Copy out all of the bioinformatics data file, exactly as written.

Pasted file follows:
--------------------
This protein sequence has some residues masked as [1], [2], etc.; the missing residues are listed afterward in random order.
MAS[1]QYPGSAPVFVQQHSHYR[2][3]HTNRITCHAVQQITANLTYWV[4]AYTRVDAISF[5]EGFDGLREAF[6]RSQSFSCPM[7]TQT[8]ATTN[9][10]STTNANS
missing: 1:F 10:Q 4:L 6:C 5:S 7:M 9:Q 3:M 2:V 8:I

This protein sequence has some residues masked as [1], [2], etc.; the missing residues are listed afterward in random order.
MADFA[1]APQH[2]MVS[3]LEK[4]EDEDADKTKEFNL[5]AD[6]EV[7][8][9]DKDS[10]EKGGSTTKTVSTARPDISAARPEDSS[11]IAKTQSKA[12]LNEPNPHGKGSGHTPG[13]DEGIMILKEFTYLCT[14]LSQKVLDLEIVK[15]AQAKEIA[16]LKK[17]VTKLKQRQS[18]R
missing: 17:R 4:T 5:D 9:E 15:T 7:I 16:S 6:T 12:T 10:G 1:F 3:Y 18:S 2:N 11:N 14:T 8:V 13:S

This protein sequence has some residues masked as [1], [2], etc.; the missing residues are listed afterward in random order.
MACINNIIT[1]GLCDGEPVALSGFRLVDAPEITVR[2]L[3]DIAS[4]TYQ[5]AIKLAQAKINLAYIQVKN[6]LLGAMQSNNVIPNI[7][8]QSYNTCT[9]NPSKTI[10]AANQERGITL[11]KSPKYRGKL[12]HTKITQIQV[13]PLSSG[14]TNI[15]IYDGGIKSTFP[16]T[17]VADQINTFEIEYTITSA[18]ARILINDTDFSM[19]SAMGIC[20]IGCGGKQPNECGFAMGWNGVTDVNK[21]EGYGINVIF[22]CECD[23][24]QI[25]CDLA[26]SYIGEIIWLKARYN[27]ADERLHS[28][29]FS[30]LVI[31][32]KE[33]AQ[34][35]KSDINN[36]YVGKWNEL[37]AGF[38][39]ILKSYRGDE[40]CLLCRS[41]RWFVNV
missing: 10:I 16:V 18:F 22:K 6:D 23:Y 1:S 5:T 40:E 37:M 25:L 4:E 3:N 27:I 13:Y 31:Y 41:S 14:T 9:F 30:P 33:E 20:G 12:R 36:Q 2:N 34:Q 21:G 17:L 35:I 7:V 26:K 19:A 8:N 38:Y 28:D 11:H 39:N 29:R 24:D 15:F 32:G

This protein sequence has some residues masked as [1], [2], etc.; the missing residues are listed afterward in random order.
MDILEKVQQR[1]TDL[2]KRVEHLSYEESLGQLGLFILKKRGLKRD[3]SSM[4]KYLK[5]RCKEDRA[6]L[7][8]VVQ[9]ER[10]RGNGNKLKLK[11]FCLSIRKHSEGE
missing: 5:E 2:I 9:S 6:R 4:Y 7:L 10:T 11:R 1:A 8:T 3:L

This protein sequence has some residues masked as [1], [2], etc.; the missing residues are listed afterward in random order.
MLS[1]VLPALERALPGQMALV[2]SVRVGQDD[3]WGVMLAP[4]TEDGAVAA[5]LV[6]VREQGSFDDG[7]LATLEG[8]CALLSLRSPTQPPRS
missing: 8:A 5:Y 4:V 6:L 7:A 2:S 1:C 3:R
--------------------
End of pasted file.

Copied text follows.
This protein sequence has some residues masked as [1], [2], etc.; the missing residues are listed afterward in random order.
MAS[1]QYPGSAPVFVQQHSHYR[2][3]HTNRITCHAVQQITANLTYWV[4]AYTRVDAISF[5]EGFDGLREAF[6]RSQSFSCPM[7]TQT[8]ATTN[9][10]STTNANS
missing: 1:F 10:Q 4:L 6:C 5:S 7:M 9:Q 3:M 2:V 8:I

This protein sequence has some residues masked as [1], [2], etc.; the missing residues are listed afterward in random order.
MADFA[1]APQH[2]MVS[3]LEK[4]EDEDADKTKEFNL[5]AD[6]EV[7][8][9]DKDS[10]EKGGSTTKTVSTARPDISAARPEDSS[11]IAKTQSKA[12]LNEPNPHGKGSGHTPG[13]DEGIMILKEFTYLCT[14]LSQKVLDLEIVK[15]AQAKEIA[16]LKK[17]VTKLKQRQS[18]R
missing: 17:R 4:T 5:D 9:E 15:T 7:I 16:S 6:T 12:T 10:G 1:F 3:Y 18:S 2:N 11:N 14:T 8:V 13:S

This protein sequence has some residues masked as [1], [2], etc.; the missing residues are listed afterward in random order.
MACINNIIT[1]GLCDGEPVALSGFRLVDAPEITVR[2]L[3]DIAS[4]TYQ[5]AIKLAQAKINLAYIQVKN[6]LLGAMQSNNVIPNI[7][8]QSYNTCT[9]NPSKTI[10]AANQERGITL[11]KSPKYRGKL[12]HTKITQIQV[13]PLSSG[14]TNI[15]IYDGGIKSTFP[16]T[17]VADQINTFEIEYTITSA[18]ARILINDTDFSM[19]SAMGIC[20]IGCGGKQPNECGFAMGWNGVTDVNK[21]EGYGINVIF[22]CECD[23][24]QI[25]CDLA[26]SYIGEIIWLKARYN[27]ADERLHS[28][29]FS[30]LVI[31][32]KE[33]AQ[34][35]KSDINN[36]YVGKWNEL[37]AGF[38][39]ILKSYRGDE[40]CLLCRS[41]RWFVNV
missing: 10:I 16:V 18:F 22:K 6:D 23:Y 1:S 5:T 40:E 37:M 25:L 4:E 3:N 27:I 13:Y 31:Y 41:S 14:T 9:F 30:P 33:E 20:G 12:R 36:Q 2:N 34:Q 21:G 17:L 35:I 7:V 26:K 19:A 8:N 38:Y 28:D 11:H 39:N 29:R 24:D 15:F 32:G

This protein sequence has some residues masked as [1], [2], etc.; the missing residues are listed afterward in random order.
MDILEKVQQR[1]TDL[2]KRVEHLSYEESLGQLGLFILKKRGLKRD[3]SSM[4]KYLK[5]RCKEDRA[6]L[7][8]VVQ[9]ER[10]RGNGNKLKLK[11]FCLSIRKHSEGE
missing: 5:E 2:I 9:S 6:R 4:Y 7:L 10:T 11:R 1:A 8:T 3:L

This protein sequence has some residues masked as [1], [2], etc.; the missing residues are listed afterward in random order.
MLS[1]VLPALERALPGQMALV[2]SVRVGQDD[3]WGVMLAP[4]TEDGAVAA[5]LV[6]VREQGSFDDG[7]LATLEG[8]CALLSLRSPTQPPRS
missing: 8:A 5:Y 4:V 6:L 7:A 2:S 1:C 3:R